Thursday September 29, 2011
by Jack Barnes, contributing editor Money Morning
As ugly as the recent decline in silver has been - and even if it carries further - this will prove to just be temporary.
And once it's over, silver prices will head for much higher highs. As such, we would buy Coeur d'Alene Mines (CDE) while it is on sale.
Weak European banks are driving the current metals price pull back. The European Union (EU) reported that 16 "fragile" European banks need more capital. They're facing margin calls, much like the U.S. banks were in the fall of 2008.
But someone will come to the banks' rescue. And when that money is released into the system and the extra liquidity is sloshing around, silver will soar to new all-time highs.
If you avoid the silver market now, you'll miss out on these significant gains, like the ones headed for Coeur d'Alene Mines Corp., the largest U.S.-based silver producer.
Idaho-based Coeur d'Alene Mines Corp., founded in 1928, engages in the ownership, operation, exploration, and development of silver and gold-mining properties located primarily in the United States, South America, Mexico and Australia.
What's key about this silver play compared to others is that Coeur d'Alene's development expectations are a great example of massive organic growth -- that magic sweet spot where assets are growing quicker than the rate at which the market values it.
And that's where this company stands. You see, Coeur d'Alene Mines:
* Boasts record silver and gold production,
* Is increasing its cash and cash equivalents,
* Is reducing capital expenditures,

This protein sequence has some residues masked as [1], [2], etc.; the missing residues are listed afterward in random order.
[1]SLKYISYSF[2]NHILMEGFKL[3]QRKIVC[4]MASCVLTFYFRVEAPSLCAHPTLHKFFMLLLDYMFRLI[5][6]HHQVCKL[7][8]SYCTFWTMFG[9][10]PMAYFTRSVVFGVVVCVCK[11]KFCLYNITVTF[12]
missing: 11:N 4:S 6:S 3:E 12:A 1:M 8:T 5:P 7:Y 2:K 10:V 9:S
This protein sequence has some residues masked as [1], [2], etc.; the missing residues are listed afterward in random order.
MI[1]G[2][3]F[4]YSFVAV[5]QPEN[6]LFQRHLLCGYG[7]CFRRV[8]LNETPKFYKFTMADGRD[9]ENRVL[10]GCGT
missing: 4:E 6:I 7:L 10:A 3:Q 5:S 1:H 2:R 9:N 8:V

* And is keeping the number of shares outstanding steady.
Coeur d'Alene expects to produce a record 19.5 million to 20.5 million ounces of silver this year, and 240,000 to 250,000 ounces of gold. This would generate a company record $1 billion in metal sales with $500 million in operating cash flow.
Increased production has boosted cash and cash equivalents. The company reported a total of $106.8 million by the end of 2011's second quarter, up 159% from $41.2 million in 2010's second quarter.
What's even better about this revenue and cash holdings growth is it's paired with the benefit of reduced expenses.
The company's capital expenditures fell 40% from $365 million in 2008 to $218 million in 2009, then another 28% to $156 million in 2010 - and are estimated to decline another 13.5% this year to $130 million to $140 million.
This means Coeur d'Alene Mines has already spent most of the money it needs to investment in increasing production, and we are only waiting on the results.
Another sign of a great investment is a company issuing shares at a low rate. There's nothing worse than being in an investment and watching your ownership become diluted by a print-happy management.
In the case of Coeur d'Alene Mines, the total number of shares has stayed nearly constant with a total of 89.3 million in the second quarter of 2010 and 89.5 million in the second quarter of 2011.
The company has a market cap of $2.6 billion with an enterprise value of $2.7 billion once you take into consideration net cash and debt levels.
You see, this mining giant is about to bring online some of the largest silver mines in the world. The higher silver prices soar, the more money this miner rakes in.
Simply put, Coeur d'Alene Mines shows all the signs of becoming a future silver king, and is a "Buy" before silver prices take off again.
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